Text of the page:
The business model is two-fold: Knomi takes a cut of any mobiles sales made via the app, with the commission varying per retailer. Then for driving offline footfall it charges for any people it gets through the door of a boutique if they opened one of its notifications first — regardless of whether they go on to buy anything or not.
“Provided that we were the party that brought that customer through the door you can think of it analogically to what happens with affiliate marketing online,” he notes.
At this point it’s not monetizing any purchases made in the store by a customer it drove to the store — but that’s an area it wants to move in on in future, although Ehrnrooth concedes it’s “quite a challenge for many reasons” which is why it’s just charging for footfall for now.
The startup has raised €1 million in pre-seed financing to fund development thus far, with investment coming from Helsinki-based seed investor Reaktor POLTE, the Tekes Finnish Funding Agency for Innovation, and a group of private angel investors.
As befits a high end fashion-focused business, the market expansion plan from here on in is to expand to Paris, Milan and New York — and possibly also Hong Kong (although Ehrnrooth notes that without Facebook it’s more of a challenge to get a social discovery startup up and running).
Of course there are scores of existing competitors in the fashion discovery space but Ehrnrooth argues that Knomi’s focus on a curated selection of high end products and social discovery offers something that can stand out.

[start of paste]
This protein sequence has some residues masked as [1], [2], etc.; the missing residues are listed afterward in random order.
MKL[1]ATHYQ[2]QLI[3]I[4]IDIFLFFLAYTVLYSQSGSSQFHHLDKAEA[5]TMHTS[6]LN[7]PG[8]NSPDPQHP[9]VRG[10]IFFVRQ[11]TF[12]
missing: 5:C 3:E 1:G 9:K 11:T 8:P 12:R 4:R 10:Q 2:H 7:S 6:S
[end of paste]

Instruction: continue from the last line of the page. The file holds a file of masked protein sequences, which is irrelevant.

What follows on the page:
“Main competitors in the fashion discovery space are Lyst, ASAP54, Fancy, Grabble and most importantly Net-a-porter’s ‘The NetSet’. Knomi’s key differentiator against the first four is simple: instead of an endless catalogue of products that the user swipes through, Knomi makes the experience about people and products. The people aspect is what Knomi is all about, whilst competitors either lack the social layer completely or only include it as a add on,” he says.
“’The NetSet’ has a very similar user proposition to Knomi. The key difference here being that NetSet is exclusively for Net-a-Porter products, whilst Knomi brings together fashion from over 70 high-end, fashion forward retailers… In the location/driving footfall space there not many players in the high-end fashion niche. To mention a few though; StreetHub (not focussed on fashion, our focus is our edge), and Farfetch’s app Farfetch Discover (we strongly believe the fact that we are multi-platform and focus on social for the user is our edge over them).”